Please Step Aside, Resume Coming Through:The Power of the Well-Written Resume
Updated: Sep 14, 2018
This week I have been quite busy helping professionals at all levels with writing their resumes. Every time I complete a resume and look back at what we started with, I get such a tingly feeling inside. I think by now everyone knows I have a thing for well-written resumes. As an HR professional who has looked at hundreds of resumes, nothing excites me more than a resume that is concise yet detailed enough for me to decide in 12 seconds or less if I would like to know more about this person. By that I mean scheduling an interview. I have found that there is a tendency to take the need for a well-written resume for granted and I would like to help change that.
What is a Resume?
A resume is your first introduction to your prospective employer. It is your elevator pitch in paper form. It is your first shot at capturing the attention of the recruiter or hiring manager. The resume should scream “Hey this is me. These are my strengths and accomplishments, and therefore I am a top prospect!” It is your medium for advertising yourself. Your own personal billboard in Word or PDF format.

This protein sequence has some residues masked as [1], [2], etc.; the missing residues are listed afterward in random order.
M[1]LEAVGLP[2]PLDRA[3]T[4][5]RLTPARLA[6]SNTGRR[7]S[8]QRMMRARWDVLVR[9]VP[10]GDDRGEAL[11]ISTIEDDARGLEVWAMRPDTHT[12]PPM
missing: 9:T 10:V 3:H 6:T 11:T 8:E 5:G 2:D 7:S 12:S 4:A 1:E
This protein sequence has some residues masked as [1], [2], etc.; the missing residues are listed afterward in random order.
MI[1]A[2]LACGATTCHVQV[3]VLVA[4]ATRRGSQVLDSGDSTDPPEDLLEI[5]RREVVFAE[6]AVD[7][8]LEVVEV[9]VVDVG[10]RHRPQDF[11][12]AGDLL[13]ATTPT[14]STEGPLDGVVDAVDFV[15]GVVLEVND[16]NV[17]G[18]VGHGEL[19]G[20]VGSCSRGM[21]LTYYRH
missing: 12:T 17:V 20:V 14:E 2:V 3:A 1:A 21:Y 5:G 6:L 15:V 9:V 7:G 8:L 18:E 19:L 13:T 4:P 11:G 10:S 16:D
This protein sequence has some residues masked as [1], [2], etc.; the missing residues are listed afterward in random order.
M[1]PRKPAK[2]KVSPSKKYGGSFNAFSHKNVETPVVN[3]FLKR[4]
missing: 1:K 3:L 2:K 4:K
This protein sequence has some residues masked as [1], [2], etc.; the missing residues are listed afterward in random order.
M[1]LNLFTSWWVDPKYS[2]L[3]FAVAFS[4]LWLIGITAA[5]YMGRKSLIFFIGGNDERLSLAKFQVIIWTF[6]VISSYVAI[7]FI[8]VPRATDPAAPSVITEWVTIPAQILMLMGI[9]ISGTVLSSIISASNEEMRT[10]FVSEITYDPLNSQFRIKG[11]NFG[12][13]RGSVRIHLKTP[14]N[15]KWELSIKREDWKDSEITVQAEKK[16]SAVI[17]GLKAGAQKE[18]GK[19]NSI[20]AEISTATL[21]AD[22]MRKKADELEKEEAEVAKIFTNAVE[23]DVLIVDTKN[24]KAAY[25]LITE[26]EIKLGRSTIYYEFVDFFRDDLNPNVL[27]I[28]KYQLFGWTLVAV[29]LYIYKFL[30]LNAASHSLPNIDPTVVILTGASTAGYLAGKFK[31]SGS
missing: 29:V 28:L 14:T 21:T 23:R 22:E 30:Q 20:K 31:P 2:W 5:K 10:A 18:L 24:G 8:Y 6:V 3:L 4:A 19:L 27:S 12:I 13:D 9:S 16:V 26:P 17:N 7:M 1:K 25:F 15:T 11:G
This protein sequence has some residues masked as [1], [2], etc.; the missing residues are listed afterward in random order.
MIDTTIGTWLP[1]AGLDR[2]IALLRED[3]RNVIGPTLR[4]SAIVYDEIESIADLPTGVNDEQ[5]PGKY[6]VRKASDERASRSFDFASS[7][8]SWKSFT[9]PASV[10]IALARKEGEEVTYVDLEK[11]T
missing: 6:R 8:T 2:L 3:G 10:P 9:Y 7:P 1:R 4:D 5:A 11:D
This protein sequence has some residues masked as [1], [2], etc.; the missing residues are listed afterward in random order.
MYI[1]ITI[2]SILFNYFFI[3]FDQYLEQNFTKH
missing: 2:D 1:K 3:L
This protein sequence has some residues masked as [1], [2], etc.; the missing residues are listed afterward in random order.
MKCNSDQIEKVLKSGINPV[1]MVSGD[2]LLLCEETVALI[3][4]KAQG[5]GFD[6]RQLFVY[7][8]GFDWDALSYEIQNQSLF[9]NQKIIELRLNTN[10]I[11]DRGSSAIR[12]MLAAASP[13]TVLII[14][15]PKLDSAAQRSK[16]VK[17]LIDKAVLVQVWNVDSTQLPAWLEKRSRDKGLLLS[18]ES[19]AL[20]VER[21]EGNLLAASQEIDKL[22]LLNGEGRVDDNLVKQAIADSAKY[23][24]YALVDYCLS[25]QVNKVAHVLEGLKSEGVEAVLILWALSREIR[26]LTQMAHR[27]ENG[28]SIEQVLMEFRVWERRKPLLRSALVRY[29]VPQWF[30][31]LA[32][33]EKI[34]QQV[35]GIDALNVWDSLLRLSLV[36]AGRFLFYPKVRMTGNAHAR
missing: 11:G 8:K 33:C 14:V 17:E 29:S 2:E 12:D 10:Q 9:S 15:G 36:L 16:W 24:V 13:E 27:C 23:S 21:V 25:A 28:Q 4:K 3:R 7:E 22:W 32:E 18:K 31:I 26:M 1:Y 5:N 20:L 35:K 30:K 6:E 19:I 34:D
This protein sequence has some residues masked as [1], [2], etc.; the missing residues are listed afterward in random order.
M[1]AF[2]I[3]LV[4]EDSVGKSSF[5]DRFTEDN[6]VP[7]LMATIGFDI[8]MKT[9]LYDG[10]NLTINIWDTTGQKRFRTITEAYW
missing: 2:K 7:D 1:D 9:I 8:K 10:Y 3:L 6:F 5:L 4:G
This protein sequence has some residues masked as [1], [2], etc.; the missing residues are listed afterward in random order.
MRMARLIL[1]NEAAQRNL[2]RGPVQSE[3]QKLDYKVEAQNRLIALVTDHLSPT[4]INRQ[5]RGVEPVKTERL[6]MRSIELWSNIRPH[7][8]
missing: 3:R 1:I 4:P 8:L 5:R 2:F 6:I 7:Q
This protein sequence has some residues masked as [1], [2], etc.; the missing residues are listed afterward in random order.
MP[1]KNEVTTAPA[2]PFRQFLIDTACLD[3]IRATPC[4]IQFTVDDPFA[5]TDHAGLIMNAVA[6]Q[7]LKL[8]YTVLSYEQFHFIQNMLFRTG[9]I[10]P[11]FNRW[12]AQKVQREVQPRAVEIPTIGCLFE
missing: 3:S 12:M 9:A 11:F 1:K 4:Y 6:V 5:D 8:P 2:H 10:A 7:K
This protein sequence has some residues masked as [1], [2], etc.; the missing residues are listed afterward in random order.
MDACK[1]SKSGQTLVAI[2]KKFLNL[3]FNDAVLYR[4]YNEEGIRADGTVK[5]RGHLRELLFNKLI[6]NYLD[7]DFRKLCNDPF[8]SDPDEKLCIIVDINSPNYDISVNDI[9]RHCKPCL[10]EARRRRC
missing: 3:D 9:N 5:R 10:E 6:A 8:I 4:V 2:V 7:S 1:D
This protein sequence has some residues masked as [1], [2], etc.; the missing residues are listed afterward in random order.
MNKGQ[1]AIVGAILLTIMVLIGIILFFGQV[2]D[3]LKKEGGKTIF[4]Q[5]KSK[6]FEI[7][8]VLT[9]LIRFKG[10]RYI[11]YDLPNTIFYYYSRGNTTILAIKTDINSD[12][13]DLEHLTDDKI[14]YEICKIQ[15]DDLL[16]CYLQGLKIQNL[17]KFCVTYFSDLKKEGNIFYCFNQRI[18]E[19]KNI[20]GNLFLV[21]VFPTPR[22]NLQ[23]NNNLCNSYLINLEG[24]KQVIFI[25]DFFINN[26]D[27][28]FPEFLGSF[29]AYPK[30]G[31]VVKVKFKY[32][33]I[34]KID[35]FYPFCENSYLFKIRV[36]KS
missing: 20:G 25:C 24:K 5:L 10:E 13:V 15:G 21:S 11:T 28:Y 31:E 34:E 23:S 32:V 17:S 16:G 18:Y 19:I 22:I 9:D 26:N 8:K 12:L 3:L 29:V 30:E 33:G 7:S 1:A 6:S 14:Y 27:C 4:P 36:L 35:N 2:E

Length, Layout and Content Matter
We have been told that less is more since the beginning of time. The same applies to your resume. The ideal resume page length in my experience has been one page. You may push it to two pages, but a recruiter takes 6 seconds on average to review a resume, so they may not get to page two. You may be wondering “how can I possibly achieve a one age resume?” Trust me, it is possible with effective margin sizes, easy to read layouts and concise but detailed descriptions. It is a delicate balance, but it can be done.
The resume is a snapshot of your professional life, not an autobiography. You only need about 10 -15 years (or less) of work experience on the resume. You can discuss anything missing from the resume during your interview. The goal is to get the interview not to have a recruiter reading 10 pages just to end up with a big “huh?”
Your Resume is You on Paper
The resume you submit to prospective employers is you on paper and is judged that way. If your resume is sloppy and has grammatical and spelling errors, then recruiters are going to almost immediately assume that you are sloppy. Harsh but true. I mean how can you say you are detailed-oriented on your resume but your resume is not detail-oriented? Not a good look. A well-written resume shows prospective employers that you are a serious professional and they will most likely consider interviewing you to learn more.
Consider having your resume reviewed by a resume writer, a recruiter or an adviser at a local career center. Work on getting your resume to be less in page numbers but more in content and structure. Don’t underestimate the power of a well-written resume.